APUSH Chapter 32 Flashcards


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1

Warren G. Harding's weaknesses as president included all of the following except a(n)
a.
lack of political experience.
b.
mediocre mind.
c.
inability to detect moral weaknesses in his associates.
d.
unwillingness to hurt people's feelings by saying no.
e.
administrative weakness.

A

2

Match each member of President Harding's cabinet below with his major area of responsibility.

A.
Charles Evans Hughes
1.
taxes and tariffs
B.
Andrew Mellon
2.
naval oil reserves
C.
Herbert Hoover
3.
naval arms limitation
D.
Albert Fall
4.
foreign trade and trade associations
E.
Harry Daugherty
5.
justice and law enforcement

a.
A-5, B-3, C-2, D-4, E-1
b.
A-3, B-1, C-4, D-2, E-5
c.
A-2, B-4, C-3, D-5, E-1
d.
A-4, B-5, C-1, D-3, E-2
e.
A-1, B-2, C-5, D-3, E-4

B

3

Which one of the following members of President Harding's cabinet proved to be incompetent and corrupt?
a.
Herbert Hoover
b.
Calvin Coolidge
c.
Andrew Mellon
d.
Charles Evans Hughes
e.
Albert Fall

E

4

Republican economic policies under Warren G. Harding
a.
sought to continue the same laissez-faire doctrine as had been the practice under William McKinley.
b.
hoped to encourage the government actively to assist business along the path to profits.
c.
sought to regulate the policies of large corporations.
d.
aimed at supporting increased competition in business.
e.
aided small business at the expense of big business.

B

5

During the 1920s, the Supreme Court
a.
often ruled against progressive legislation.
b.
rigorously upheld the antitrust laws.
c.
generally promoted government regulation of the economy.
d.
staunchly defended the rights of organized labor.
e.
upheld laws providing special protection for women.

A

6

____ was/were adversely affected by the demobilization policies adopted by the federal government at the end of World War I.
a.
The cement industry
b.
The railroad industry
c.
The shipping industry
d.
Veterans
e.
Organized labor

E

7

In the Adkins case, the Supreme Court ruled that
a.
federal child labor laws were unconstitutional.
b.
women had the right to sue for equal pay for equal work.
c.
anti-union "right to work" laws were constitutional.
d.
women were no longer entitled to special protection in the workplace because they now had the vote.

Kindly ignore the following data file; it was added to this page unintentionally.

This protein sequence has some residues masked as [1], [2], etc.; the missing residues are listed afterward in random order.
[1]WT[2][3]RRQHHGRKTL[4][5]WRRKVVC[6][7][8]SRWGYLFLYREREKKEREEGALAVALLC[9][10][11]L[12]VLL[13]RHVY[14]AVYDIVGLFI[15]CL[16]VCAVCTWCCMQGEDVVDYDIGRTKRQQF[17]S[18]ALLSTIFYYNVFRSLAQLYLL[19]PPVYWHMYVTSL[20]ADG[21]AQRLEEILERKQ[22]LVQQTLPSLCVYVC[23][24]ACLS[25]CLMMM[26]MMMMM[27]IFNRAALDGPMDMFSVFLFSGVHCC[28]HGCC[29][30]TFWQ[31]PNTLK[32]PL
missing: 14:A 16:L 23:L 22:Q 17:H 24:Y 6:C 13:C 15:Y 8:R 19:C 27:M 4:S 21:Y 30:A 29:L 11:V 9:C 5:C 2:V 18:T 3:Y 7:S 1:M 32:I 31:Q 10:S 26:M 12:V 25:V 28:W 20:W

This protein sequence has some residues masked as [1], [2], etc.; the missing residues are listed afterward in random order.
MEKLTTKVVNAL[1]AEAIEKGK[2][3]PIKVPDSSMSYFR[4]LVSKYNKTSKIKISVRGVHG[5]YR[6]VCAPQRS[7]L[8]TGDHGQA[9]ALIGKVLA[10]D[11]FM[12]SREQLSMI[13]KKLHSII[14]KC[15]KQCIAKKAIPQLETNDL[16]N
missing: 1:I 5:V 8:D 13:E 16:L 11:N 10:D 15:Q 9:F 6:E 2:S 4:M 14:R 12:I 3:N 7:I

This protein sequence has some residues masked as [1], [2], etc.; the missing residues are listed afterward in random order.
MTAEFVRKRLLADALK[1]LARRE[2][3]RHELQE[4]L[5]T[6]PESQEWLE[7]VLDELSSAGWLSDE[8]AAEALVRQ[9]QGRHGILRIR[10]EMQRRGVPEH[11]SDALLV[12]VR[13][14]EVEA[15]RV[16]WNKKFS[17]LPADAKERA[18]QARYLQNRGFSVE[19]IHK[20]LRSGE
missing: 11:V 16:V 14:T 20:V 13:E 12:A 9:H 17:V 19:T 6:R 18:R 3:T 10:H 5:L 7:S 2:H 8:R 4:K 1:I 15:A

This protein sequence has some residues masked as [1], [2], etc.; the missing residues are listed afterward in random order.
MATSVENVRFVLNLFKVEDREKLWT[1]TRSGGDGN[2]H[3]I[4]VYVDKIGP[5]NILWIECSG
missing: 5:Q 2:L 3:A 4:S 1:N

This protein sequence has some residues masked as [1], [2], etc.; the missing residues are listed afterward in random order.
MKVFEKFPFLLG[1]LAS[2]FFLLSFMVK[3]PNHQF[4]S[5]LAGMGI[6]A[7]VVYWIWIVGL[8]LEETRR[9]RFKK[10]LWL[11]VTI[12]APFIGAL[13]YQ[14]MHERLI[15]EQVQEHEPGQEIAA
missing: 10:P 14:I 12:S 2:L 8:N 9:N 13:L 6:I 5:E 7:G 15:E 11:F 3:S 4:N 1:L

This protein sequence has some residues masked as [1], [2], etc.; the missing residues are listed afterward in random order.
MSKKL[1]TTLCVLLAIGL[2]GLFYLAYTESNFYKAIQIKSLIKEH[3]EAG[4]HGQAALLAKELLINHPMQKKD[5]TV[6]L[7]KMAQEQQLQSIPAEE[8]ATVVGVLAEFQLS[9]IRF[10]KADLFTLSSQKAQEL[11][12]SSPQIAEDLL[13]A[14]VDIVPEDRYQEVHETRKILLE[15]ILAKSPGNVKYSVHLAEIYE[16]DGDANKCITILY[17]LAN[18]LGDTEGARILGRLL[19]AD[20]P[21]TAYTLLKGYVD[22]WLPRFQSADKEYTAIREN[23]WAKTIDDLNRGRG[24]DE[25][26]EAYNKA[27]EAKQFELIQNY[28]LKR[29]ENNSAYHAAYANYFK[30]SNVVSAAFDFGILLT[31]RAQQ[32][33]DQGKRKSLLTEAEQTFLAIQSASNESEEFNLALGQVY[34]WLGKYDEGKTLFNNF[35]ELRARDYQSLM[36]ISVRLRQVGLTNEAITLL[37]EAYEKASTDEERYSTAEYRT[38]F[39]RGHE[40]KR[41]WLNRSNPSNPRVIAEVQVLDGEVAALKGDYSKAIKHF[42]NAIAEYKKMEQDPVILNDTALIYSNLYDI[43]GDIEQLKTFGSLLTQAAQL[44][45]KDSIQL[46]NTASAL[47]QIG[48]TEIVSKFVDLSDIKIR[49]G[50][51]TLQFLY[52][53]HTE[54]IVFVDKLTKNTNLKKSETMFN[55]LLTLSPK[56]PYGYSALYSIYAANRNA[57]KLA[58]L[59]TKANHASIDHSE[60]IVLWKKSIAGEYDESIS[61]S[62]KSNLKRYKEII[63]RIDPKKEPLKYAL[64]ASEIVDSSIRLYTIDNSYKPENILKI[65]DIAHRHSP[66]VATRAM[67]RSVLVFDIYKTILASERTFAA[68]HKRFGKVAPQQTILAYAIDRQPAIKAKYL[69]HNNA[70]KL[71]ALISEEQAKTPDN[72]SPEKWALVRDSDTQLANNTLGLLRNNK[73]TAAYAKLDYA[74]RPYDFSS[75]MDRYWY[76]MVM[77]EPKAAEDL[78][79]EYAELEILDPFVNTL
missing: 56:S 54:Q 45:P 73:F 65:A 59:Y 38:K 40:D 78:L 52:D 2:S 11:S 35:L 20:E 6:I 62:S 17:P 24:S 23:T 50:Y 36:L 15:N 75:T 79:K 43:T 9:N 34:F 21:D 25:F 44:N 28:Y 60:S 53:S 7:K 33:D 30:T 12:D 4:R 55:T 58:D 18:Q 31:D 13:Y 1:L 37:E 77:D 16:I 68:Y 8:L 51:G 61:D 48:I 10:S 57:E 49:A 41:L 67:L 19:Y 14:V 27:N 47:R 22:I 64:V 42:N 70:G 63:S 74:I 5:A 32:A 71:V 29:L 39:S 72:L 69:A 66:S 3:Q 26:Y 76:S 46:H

e.
federal maternity benefits designed for women did not constitute unequal treatment.

D

8

The great event that essentially crippled organized labor throughout the 1920s was
a.
the Supreme Court's ruling against the union closed shop in the Adkins case.
b.
the deportation of the most effective labor organizers to the Communist Soviet Union.
c.
the split within the American labor movement between the American Federation of Labor and the Socialists.
d.
the federal government's antilabor intervention that broke the 1919 steel strike.
e.
repeal of the Clayton Act guaranteeing unions the right to organize.

D

9

The nonbusiness group that realized the most significant, lasting gains from World War I was
a.
labor.
b.
blacks.
c.
the Ku Klux Klan.
d.
women.
e.
veterans.

E

10

Veterans' organizations like the American Legion successfully lobbied Congress to give them
a.
higher pay for service in military reserve or national guard units

b. special payments for those suffering the effects of shell shock or poison gas.
c.
financial support for college education or job training.
d.
guaranteed medical care in modern, efficient veterans' hospitals.
e.
a bonus insurance policy to compensate them for lost wages during their military service.

E

11

One exception to President Warren G. Harding's policy of isolationism involved the Middle East, where the United States sought to
a.
support a homeland for Jews in Israel.
b.
prevent the League of Nations from establishing British and French protectorates in the region.
c.
stop the Soviet Union from dominating the area.
d.
secure oil-drilling concessions for American companies.
e.
curb the rise of Arab nationalism.

D

12

The primary reason that Warren G. Harding was willing to seize the initiative on the issue of international disarmament was that
a.
he feared renewed war in Europe.
b.
he recognized that Japan and the United States might enter a dangerous arms race.
c.
businesspeople were unwilling to help pay for a larger United States Navy.
d.
he did not want the League of Nations to take the lead on this problem.
e.
American public opinion strongly supported peacemaking efforts.

C

13

The 1928 Kellogg-Briand Pact
a.
formally ended World War I for the United States, which had refused to sign the Treaty of Versailles.
b.